The impurities-accidental or intentional-found in each substance are also noted. Articles of food are not included in the plan of the work. To this, the main portion of the manual, has been added a brief course of quantitative analysis, and an Appendix of Chemical Tables. The purpose of the work being merely technological and commercial, many of the niceties and precautions required in abstract research have been necessarily omitted.
POUNDING (pulverization, porphyrization).-The substance to be examined, if a solid, is reduced to fine powder in a mortar of Berlin ware, or, if very hard, in one of agate. Some minerals can be powdered only if first heated to redness and plunged suddenly into cold water. Tough substances are wrapped up in stout paper, and bruised with a hammer before being placed in the mortar. Metals, alloys, &c., are reduced to powder with a well-tempered and clean file, or else beaten out fine and clipped into shreds with a shears.
DRYING.-Many bodies are capable of absorbing moisture from the air to a large extent. To expel this the powdered substance is exposed to a gentle heat in a small capsule on the sand or Water bath, or in the hot-air bath. The temperature should be regulated by a thermometer if sand or hot air be used, and should not, as a general rule, exceed 212° Fahr. Very volatile substances are dried without heat over sulphuric acid. The substance is placed in a capsule or upon a sheet of paper resting upon a wire trellis over a shallow dish containing sulphuric acid.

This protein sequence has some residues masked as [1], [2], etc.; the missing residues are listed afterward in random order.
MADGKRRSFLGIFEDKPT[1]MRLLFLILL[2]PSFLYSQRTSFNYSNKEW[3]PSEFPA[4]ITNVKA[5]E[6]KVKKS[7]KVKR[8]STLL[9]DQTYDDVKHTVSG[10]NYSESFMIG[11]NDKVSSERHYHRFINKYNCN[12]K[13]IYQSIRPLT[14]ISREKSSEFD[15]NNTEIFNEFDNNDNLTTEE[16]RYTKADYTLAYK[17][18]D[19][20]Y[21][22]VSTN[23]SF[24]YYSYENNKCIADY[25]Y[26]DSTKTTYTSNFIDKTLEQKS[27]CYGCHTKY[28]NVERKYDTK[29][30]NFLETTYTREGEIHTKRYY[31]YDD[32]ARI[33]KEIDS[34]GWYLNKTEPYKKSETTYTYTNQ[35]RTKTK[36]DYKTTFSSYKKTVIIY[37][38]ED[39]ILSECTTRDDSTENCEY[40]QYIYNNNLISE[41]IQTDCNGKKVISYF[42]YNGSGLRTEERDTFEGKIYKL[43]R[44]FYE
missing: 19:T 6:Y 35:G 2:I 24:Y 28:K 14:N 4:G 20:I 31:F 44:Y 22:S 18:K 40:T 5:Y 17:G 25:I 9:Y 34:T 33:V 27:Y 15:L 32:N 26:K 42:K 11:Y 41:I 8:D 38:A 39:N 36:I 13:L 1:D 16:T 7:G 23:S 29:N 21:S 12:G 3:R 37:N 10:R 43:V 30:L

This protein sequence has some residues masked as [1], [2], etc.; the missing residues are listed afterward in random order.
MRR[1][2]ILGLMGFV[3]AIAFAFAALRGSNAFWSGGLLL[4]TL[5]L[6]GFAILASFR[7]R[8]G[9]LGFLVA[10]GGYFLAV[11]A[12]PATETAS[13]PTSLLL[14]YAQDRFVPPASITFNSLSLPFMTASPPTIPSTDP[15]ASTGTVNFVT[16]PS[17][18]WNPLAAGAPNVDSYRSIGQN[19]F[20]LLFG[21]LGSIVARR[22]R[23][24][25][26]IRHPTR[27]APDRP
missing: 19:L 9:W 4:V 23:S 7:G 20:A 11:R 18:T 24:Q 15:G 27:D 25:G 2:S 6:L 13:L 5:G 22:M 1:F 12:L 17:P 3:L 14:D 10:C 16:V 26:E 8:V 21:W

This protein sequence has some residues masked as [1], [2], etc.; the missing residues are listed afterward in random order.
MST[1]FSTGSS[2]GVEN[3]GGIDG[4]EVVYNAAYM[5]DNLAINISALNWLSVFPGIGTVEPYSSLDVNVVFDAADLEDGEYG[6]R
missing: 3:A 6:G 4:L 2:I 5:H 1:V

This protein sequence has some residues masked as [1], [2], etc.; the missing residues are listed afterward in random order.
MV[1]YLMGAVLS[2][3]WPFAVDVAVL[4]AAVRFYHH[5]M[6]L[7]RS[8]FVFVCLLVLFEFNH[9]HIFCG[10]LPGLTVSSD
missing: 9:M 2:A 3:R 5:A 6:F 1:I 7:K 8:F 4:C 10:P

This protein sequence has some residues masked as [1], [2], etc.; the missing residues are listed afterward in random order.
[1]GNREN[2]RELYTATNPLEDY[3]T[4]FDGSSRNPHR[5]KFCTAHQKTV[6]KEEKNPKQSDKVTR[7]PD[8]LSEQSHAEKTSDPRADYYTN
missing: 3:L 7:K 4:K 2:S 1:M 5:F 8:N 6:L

WEIGHING.-The body to be analyzed should be weighed on a counterpoised piece of smooth paper, or in a tared boat or capsule. From 5 to 30 grains may be taken, according to circumstances. No substance should be weighed whilst warm. The balance employed should turn with 1/100th to 1/1000th of a grain. As the amount of hygroscopic moisture has often to be accurately determined, it is sometimes needful to weigh the sample both before and after the desiccation.
Such bodies as very rapidly reabsorb moisture may be dried in a small boat of porcelain or platinum. This, with its contents, when dry is inserted into a tube sealed at one end and fitted with a good cork at the other, also accurately tared, and the whole weighed together.
SOLUTION; DIGESTION.-The ordinary solvents are water, nitric and muriatic acids (singly or together), and sometimes alcohol and ether. Sulphuric acid is rarely applied. The operation may take place in a platinum or porcelain dish, in a glass beaker, or a flask.
The latter vessel is preferable whenever a substance has to be submitted to the prolonged action of a volatile acid or of alcohol. Heat is applied by means of the sand or water bath.